- We rarely stop to consider things so rationally, though, because that would mean confronting the painful truth of our limitations. We would be forced to acknowledge that there are hard choices to be made: which balls to let drop, which people to disappoint, which cherished ambitions to abandon, which roles to fail at. Maybe you can’t keep your current job while also seeing enough of your children; maybe making sufficient time in the week for your creative calling means you’ll never have an especially tidy home, or get quite as much exercise as you should, and so on. Instead, in an attempt to avoid these unpleasant truths, we deploy the strategy that dominates most conventional advice on how to deal with busyness: we tell ourselves we’ll just have to find a way to do more—to try to address our busyness, you could say, by making ourselves busier still.
- But the other exasperating issue is that if you succeed in fitting more in, you’ll find the goalposts start to shift: more things will begin to seem important, meaningful, or obligatory.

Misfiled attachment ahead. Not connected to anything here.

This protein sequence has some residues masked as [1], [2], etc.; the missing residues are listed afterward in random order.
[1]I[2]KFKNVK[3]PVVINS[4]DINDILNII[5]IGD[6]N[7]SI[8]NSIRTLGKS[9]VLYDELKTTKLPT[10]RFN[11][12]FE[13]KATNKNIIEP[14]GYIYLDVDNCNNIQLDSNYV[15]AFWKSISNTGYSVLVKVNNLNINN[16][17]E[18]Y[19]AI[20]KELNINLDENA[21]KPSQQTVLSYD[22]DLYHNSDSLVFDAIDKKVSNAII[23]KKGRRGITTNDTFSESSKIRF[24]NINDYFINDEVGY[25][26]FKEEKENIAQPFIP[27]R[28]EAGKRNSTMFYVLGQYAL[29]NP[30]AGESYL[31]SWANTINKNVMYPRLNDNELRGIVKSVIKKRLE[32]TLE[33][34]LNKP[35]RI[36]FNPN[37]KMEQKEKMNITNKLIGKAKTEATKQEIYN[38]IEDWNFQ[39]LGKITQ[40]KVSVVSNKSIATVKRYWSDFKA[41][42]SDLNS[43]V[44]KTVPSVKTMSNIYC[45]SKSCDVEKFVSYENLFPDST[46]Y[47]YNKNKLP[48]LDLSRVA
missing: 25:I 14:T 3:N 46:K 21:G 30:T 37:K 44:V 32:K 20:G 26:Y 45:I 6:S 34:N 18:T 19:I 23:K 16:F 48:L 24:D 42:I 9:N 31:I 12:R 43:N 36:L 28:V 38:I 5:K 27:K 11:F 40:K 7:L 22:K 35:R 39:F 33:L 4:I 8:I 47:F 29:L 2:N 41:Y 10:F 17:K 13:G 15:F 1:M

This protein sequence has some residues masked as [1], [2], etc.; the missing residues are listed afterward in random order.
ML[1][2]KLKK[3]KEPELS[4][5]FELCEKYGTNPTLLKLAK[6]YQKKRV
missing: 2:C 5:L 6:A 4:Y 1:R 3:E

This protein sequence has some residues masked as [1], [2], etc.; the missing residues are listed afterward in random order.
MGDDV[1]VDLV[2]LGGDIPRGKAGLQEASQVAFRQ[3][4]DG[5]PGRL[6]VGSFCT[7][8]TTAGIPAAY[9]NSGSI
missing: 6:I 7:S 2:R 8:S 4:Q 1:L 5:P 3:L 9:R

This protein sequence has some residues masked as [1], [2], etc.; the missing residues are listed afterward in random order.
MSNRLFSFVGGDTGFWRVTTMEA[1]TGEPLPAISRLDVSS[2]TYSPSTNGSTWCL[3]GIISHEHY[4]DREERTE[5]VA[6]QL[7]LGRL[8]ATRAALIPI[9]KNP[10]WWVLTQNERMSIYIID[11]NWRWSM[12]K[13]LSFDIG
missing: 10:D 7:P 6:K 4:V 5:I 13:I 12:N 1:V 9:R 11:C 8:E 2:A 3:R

- The technologies we use to try to “get on top of everything” always fail us, in the end, because they increase the size of the “everything” of which we’re trying to get on top.
- The reason for this effect is straightforward: the more firmly you believe it ought to be possible to find time for everything, the less pressure you’ll feel to ask whether any given activity is the best use for a portion of your time.
- If you never stop to ask yourself if the sacrifice is worth it, your days will automatically begin to fill not just with more things, but with more trivial or tedious things, because they’ve never had to clear the hurdle of being judged more important than something else.